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Deadline duds (cont.)

Posted: Tuesday August 1, 2006 12:54PM; Updated: Tuesday August 1, 2006 1:32PM
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Greg Maddux gets a ticket to the West Coast, where he can end his career closer to home.
Greg Maddux gets a ticket to the West Coast, where he can end his career closer to home.
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1. New York Yankees
Abreu is an on-base machine who'll fit nicely into the Yankees' lineup, and Craig Wilson gives them a viable first-base platoon with Andy Phillips. But gutty Cory Lidle may be the catch of the trading season since it brings to a close the Sidney Ponson Experiment. As one AL exec noted, "Sidney Ponson does not belong with the New York Yankees.'' Amen to that.

2. Los Angeles Dodgers
GM Ned Colletti was the one buyer who pulled off multiple meaningful deals on deadline day, landing 327-game winner Greg Maddux and multitalented infielder Julio Lugo. It may not get the Dodgers to the playoffs, but at least it made them feel better in the longest, hottest summer in L.A. in years.

3. Kansas City Royals
Dayton Moore has been a GM for all of five minutes, and he already gets it. The Schuerholz protégé showed he already knows how to hold a selloff (a necessity for a Royals exec) and topped it all off by landing Rockies first-base prospect Ryan Shealy, who was coveted by the Yankees and the Red Sox and who, according to one AL scout, is "Kevin Youkilis with big power.''

4. Milwaukee Brewers
Rather than get caught in no man's land with a host of colleagues, GM Doug Melvin acted quickly to trade the unsignable Carlos Lee and gather three young talents -- Francisco Cordero, Kevin Mench and Laynce Nix -- whom he knows well from his Texas days (and who were underachieving in Buck Showalter's stifling system). Melvin got players both good enough to satisfy owner Mark Attanasio's burning desire to win now and young enough to enhance Milwaukee's future.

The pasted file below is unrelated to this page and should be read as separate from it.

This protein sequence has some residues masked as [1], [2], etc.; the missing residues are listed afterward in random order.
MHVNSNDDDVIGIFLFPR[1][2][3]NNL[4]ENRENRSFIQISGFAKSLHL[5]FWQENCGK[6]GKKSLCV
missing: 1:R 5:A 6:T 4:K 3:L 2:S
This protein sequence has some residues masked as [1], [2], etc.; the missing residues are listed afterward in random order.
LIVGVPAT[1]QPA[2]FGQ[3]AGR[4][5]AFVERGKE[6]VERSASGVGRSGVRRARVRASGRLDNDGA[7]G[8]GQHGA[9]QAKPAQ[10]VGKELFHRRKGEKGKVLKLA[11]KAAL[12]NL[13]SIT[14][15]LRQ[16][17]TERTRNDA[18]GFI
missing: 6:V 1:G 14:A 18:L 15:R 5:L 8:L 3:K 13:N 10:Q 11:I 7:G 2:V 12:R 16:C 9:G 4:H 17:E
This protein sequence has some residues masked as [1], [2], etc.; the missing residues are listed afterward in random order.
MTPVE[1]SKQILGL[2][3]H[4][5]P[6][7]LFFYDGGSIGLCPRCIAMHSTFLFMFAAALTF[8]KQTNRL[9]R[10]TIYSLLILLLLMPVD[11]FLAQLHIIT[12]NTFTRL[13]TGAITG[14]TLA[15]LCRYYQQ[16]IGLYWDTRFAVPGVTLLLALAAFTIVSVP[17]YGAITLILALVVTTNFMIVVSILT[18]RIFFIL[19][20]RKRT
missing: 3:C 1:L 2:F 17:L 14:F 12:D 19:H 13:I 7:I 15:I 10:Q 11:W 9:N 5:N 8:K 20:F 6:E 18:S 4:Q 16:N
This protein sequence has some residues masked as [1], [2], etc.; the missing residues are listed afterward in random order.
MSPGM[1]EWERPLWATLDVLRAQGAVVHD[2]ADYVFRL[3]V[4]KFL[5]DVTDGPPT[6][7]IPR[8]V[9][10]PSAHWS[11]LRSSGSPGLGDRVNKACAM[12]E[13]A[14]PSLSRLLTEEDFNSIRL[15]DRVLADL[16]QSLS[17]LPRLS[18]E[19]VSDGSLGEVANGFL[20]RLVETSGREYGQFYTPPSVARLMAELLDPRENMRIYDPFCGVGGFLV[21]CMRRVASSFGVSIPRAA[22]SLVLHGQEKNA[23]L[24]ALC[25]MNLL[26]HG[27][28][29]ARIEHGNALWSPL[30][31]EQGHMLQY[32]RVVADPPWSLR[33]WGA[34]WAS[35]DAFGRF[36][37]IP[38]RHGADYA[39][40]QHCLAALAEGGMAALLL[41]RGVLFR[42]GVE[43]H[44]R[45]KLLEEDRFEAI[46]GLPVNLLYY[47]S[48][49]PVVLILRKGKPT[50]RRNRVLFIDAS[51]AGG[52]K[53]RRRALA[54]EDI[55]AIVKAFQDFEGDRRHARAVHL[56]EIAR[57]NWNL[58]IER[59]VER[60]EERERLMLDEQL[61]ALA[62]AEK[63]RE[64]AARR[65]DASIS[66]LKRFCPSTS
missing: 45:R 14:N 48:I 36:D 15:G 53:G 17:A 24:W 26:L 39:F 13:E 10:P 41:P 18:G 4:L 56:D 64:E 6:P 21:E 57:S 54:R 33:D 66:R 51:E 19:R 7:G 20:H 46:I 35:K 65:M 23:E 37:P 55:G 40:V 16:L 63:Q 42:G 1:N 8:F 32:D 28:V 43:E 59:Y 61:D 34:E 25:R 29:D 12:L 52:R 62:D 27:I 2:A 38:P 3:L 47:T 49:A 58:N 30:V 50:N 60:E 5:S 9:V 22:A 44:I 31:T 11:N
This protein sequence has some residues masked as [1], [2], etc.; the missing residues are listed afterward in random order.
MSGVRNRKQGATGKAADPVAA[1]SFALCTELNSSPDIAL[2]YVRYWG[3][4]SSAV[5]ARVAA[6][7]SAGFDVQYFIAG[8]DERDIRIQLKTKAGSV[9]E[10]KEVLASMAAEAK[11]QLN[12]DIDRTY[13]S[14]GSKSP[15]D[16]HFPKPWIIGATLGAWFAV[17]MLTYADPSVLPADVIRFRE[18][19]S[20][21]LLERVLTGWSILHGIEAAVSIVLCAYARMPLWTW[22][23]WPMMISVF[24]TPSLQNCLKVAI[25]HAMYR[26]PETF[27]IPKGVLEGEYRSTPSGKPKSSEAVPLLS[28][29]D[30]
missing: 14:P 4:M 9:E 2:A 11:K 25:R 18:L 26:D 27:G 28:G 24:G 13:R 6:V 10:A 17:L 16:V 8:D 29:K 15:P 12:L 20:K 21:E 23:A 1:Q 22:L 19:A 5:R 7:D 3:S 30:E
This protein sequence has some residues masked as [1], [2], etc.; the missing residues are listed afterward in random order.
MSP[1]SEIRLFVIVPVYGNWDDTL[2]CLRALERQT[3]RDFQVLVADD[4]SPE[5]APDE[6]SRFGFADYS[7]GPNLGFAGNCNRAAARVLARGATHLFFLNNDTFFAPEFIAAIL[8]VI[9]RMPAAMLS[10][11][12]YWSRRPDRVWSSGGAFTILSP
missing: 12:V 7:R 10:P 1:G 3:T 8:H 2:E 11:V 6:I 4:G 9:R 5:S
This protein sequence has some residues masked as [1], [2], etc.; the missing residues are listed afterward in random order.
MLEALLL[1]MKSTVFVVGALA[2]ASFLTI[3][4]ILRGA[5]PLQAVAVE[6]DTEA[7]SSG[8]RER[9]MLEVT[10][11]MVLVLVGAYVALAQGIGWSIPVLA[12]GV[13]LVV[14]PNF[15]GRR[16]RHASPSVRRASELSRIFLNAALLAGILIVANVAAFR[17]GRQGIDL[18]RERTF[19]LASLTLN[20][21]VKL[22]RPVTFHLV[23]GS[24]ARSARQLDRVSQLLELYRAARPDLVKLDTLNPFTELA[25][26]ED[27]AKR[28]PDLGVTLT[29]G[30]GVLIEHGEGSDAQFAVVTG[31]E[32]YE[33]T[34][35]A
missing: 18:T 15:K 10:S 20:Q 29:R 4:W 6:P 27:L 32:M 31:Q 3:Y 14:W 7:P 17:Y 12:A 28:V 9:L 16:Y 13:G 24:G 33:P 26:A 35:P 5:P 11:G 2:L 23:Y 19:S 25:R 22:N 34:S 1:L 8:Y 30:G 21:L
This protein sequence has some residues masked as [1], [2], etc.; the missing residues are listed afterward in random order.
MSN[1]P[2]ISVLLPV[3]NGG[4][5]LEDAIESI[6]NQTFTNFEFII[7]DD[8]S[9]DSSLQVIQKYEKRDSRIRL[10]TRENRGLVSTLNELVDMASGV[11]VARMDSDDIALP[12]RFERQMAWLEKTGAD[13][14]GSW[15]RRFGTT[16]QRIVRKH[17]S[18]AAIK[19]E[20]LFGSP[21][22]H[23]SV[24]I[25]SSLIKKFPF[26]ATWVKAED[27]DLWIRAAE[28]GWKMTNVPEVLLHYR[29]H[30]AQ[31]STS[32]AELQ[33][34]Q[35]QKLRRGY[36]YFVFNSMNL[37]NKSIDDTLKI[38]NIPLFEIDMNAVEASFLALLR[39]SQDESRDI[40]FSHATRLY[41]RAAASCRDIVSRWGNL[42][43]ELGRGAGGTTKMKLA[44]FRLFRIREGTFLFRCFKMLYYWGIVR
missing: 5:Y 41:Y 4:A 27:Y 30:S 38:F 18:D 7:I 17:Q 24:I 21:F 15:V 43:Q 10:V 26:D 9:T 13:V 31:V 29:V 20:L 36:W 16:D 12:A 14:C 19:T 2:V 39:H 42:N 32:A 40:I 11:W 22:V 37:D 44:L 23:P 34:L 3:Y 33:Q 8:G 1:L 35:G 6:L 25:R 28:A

5. Cincinnati Reds
GM Wayne Krivsky has his team in wild-card position thanks to his early deals for Bronson Arroyo and Brandon Phillips. He took some hits (including here) for surrendering two every-day players for two non-closing relievers, but maybe he was just the first to recognize the power of the pen. For the first time, I think they may make it to the postseason.

6. Texas Rangers
While others were talking, baseball's youngest GM, Jon Daniels, was maneuvering. They're still a long shot in my book to beat the Angels and the A's, but Daniels made two scores and gave them a chance by adding the slugger Lee and beating Boston to Kip Wells.

7. Detroit Tigers
Baseball's best team got maybe one percent better (hey, every bit helps) when GM Dave Dombrowski acquired Sean Casey, a left-handed hitter and veteran presence, two things they could use.

8. Cleveland Indians
GM Mark Shapiro can conduct a clinic on how to stage a selloff. Unlike some of the other sellers and should-be sellers, he found new homes for everyone in the last year of their contract who couldn't clear waivers. Nice work.

9. Pittsburgh Pirates
GM Dave Littlefield took a lot of knocks for waiting too long, but no one got more done on deadline day. And Nady is an absolute steal.

Winners (non-team category)

1. Greg Maddux
The 327-game winner gets to escape the craziness of the Confines and should enjoy ending his glorious career on the West Coast, within commuting distance of his Dana Point home and driving distance of his Las Vegas roots.

2. Ryan Shealy
Rockies GM Dan O'Dowd did him a favor by removing him from Todd Helton's shadow and sending him to the Royals, where he could start at any position he chooses.

3. Alfonso Soriano's dentist
Bowden went on at his press conference for what seemed like 15 minutes about Soriano having the greatest smile in baseball. Who else to thank for the choppers?